I meet Sam Henderson at the entrance to the Rose Garden in Old City. He takes out a multi-colored dice and a water bottle, and we sit next to each other on a bench like two kids about to play an elaborate game. I roll a six, and he tells me a story about working in an office on a day tragedy hit: glass splintered chaos. I think of 9/11—that’s where my head goes. I roll the dice again and he tells an elaborate story about a guitar, so thick with imagery it’s like snapping a picture of a moment. 100 feels like you’re overhearing people on the bus: you hear these stories in passing, then Sam stops, takes a sip of water, and I roll the dice again.
The most visceral point is the middle of the performance. It’s my turn to play, Sam says: “You’re about to leave your house, got your keys, your coat buttoned up and you know that in two minutes something horrible is going to happen on the corner of 4th and Chaston. Do your best to stop it.” I take out my imaginary phone and say: “Run down to 4th and Chaston. Its kitty. She’s”—I put my phone down. Some lady is going to kill my cat. I yell at her and collect my cat, bring her back to the bench trying not to cry… I got into it.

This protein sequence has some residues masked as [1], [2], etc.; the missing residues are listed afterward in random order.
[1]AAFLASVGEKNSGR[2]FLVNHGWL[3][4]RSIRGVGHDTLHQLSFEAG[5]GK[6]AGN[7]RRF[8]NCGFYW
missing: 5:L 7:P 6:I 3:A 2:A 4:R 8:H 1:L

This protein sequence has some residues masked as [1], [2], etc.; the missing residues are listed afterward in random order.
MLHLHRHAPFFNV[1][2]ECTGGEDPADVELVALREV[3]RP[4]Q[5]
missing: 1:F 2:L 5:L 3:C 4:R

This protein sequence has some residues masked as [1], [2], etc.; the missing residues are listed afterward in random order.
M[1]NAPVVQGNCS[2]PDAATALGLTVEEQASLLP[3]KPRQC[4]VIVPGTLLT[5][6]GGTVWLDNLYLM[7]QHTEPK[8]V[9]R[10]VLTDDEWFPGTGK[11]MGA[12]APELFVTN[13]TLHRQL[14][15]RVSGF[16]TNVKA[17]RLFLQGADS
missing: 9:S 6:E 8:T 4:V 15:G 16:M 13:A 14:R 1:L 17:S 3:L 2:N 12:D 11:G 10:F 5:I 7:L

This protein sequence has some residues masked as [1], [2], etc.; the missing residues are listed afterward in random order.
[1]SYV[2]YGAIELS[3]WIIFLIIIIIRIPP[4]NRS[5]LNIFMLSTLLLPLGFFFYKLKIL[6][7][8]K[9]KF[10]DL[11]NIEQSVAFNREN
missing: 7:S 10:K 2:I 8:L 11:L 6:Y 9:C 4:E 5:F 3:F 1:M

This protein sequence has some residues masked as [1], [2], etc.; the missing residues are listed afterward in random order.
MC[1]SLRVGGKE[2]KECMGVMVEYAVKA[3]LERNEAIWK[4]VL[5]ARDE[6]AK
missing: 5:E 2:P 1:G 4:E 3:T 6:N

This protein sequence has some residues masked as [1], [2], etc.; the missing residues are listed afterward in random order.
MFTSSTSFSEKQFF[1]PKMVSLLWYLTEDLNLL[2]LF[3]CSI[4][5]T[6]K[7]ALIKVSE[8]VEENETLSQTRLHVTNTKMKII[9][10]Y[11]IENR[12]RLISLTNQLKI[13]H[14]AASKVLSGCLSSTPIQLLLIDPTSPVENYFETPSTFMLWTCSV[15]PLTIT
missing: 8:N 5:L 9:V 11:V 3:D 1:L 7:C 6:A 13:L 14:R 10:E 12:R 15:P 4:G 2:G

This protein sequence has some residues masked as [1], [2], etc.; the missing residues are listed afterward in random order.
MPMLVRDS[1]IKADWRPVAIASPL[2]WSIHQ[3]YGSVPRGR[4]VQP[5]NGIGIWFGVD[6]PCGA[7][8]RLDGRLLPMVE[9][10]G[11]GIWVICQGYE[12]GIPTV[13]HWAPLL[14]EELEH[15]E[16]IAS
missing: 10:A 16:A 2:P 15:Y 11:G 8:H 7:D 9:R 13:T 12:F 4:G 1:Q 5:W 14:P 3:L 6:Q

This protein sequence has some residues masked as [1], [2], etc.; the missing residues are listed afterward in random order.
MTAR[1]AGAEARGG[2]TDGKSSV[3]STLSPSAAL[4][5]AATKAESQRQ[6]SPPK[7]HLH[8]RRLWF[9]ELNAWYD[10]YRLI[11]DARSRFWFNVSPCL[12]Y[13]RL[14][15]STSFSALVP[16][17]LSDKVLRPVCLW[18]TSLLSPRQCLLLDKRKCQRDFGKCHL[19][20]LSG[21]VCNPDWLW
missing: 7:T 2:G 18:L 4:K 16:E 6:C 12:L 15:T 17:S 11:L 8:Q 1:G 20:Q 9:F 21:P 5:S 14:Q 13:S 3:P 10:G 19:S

I don’t want to tell any more. 100 is more than an elegantly written play told in random pieces—it’s an intense experience if you are open to it. [various locations] September 8-17. 2015; fringearts.com/100.